TopRes® clubroot resistance in cabbage
Clubroot is a widespread disease that causes serious problems in many brassica growing areas. The disease is caused by Plasmodiophora brassicae , a one-cellular organism. Symptoms of the disease include root malformations with hard swellings (clubs), that eventually rot. The disease also causes stunting through reduced growth, and wilting of leaves is observed under water stress.
Clubroot is considered to be the most important disease in brassica crops. This soil-borne disease is present in many growing areas, and can locally prevent brassica culturing. Chemical control of the disease is not effective. Therefore, good genetic resistance of the crop is important for its protection against the disease. For brassica crops the trait potential is significant as the disease is among the most important economic loss causing disease in brassica's.
The genus of the Brassicas comprises several species of commercial interest, such as B. rapa (Chinese cabbage, pak choi, turnip), B. napus (oil seed, swede), B. juncea (mustard), B. nigra (black mustard) and B. oleracea (cauliflower, broccoli, cabbage, Brussels sprouts, savoy cabbage, borecole, kohl rabi and others). While sub-species within a species of the Brassica genus are usually sexually compatible, this is not necessarily the case between different species of the Brassica genus. For example, B. rapa and B. oleracea do not have the same number of chromosomes (10 chromosomes versus 9 chromosomes) and are therefore not sexually compatible. This renders the transfer of a trait from one brassica species to another particularly difficult.
Several sources of resistance to clubroot have been described within the Brassica genus. Some resistances are monogenic, some polygenic, some are dominant, some recessive. Monogenic dominant resistances have been described in B. rapa and B. napus such as, for example, a monogenic dominant resistance in the B. rapa Chinese cabbage. Chinese cabbage F1-hybrids with this resistance have been shown to have good protection against clubroot, although a small number of strains (`races`) of clubroot have been able to break through this resistance. Such races seem more prevalent in Asia than in Europe.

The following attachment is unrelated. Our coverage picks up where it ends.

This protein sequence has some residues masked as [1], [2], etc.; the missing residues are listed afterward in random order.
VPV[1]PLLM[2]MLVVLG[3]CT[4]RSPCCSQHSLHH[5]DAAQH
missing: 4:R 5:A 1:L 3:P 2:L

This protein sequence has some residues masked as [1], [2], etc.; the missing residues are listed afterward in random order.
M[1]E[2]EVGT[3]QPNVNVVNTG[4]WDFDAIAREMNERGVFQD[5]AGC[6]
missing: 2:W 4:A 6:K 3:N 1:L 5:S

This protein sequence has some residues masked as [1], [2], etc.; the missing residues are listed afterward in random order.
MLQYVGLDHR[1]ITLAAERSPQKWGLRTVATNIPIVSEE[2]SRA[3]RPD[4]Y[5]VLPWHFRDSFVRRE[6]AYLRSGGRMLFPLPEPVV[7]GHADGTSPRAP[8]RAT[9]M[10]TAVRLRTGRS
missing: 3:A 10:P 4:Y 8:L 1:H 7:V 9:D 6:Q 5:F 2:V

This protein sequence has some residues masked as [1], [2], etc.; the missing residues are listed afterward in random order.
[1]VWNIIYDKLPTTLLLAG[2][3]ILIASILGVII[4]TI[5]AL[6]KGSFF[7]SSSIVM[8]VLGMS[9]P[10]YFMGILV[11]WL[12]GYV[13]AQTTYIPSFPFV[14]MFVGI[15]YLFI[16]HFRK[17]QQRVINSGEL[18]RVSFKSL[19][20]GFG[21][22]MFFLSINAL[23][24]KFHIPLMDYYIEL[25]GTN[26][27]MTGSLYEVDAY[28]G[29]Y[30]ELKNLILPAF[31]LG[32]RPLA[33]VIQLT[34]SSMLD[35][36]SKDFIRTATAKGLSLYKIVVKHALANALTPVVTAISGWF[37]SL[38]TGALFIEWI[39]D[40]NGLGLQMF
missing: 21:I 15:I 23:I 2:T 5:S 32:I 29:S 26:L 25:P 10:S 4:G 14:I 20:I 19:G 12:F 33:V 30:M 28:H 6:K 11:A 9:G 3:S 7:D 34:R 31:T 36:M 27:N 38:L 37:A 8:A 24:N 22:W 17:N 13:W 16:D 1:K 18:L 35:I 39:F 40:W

By contrast, only polygenic, recessive sources of resistance have been described in the brassica species B. oleracea . Such sources have proven not only to be insufficiently resistant to clubroot, but they are also very difficult to transfer between commercial B. oleracea lines. This renders the breeding of the resistance a difficult and time consuming task.
Therefore, the resistance trait described here is unique in developing clubroot-resistant B. oleracea plants in which the resistance is also easy to breed and transfer to commercial B. oleracea lines, as it is a monogenic and dominant trait.
The trait can be introduced into cabbage parental lines for use in producing clubroot resistant commercial hybrid varieties. The commercial varieties containing this trait provide higher yield under disease pressure.
Commercial varieties: Tekila, Kilazol, Kilaton, Kilaxy, Kilajack, Kilaherb, Ramkila, Kilagreg, SG3443
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Based on FRAND license terms the licensee pays a fixed fee / ks for the use of this resistance locus in commercial varieties. This license includes the TopRes® trademark license.
You can review an example of a standard license agreement by clicking on the link: Standard License Agreement
Access to trait know-how and molecular markers to increase the efficiency with which the trait can be introduced into the market will be negotiated as a lump-sum or an additional royalty rate.
Materials and Know-How
To speak to us about how we can best support you in gaining access to this native trait via TraitAbility and how it can benefit your breeding programs please contact us for more detailed information. If you are a member of the International Licensing Platform you can obtain a basic patent license directly through that platform.
As Syngenta continuously produces new materials and increases its know-how on this native trait, we can offer a licensee additional know-how and material related to this native trait further to the patent license through TraitAbility.
In its continued breeding programs Syngenta has obtained broad experience with the application of this trait in various brassica crops. In addition to granting access to the patented trait, Syngenta can offer Cauliflower breeding lines which contain the resistance genes in a suitable genetic background and molecular markers to assist the breeding. This will save the licensee 4-5 years of back-crossing work in the process of commercialization.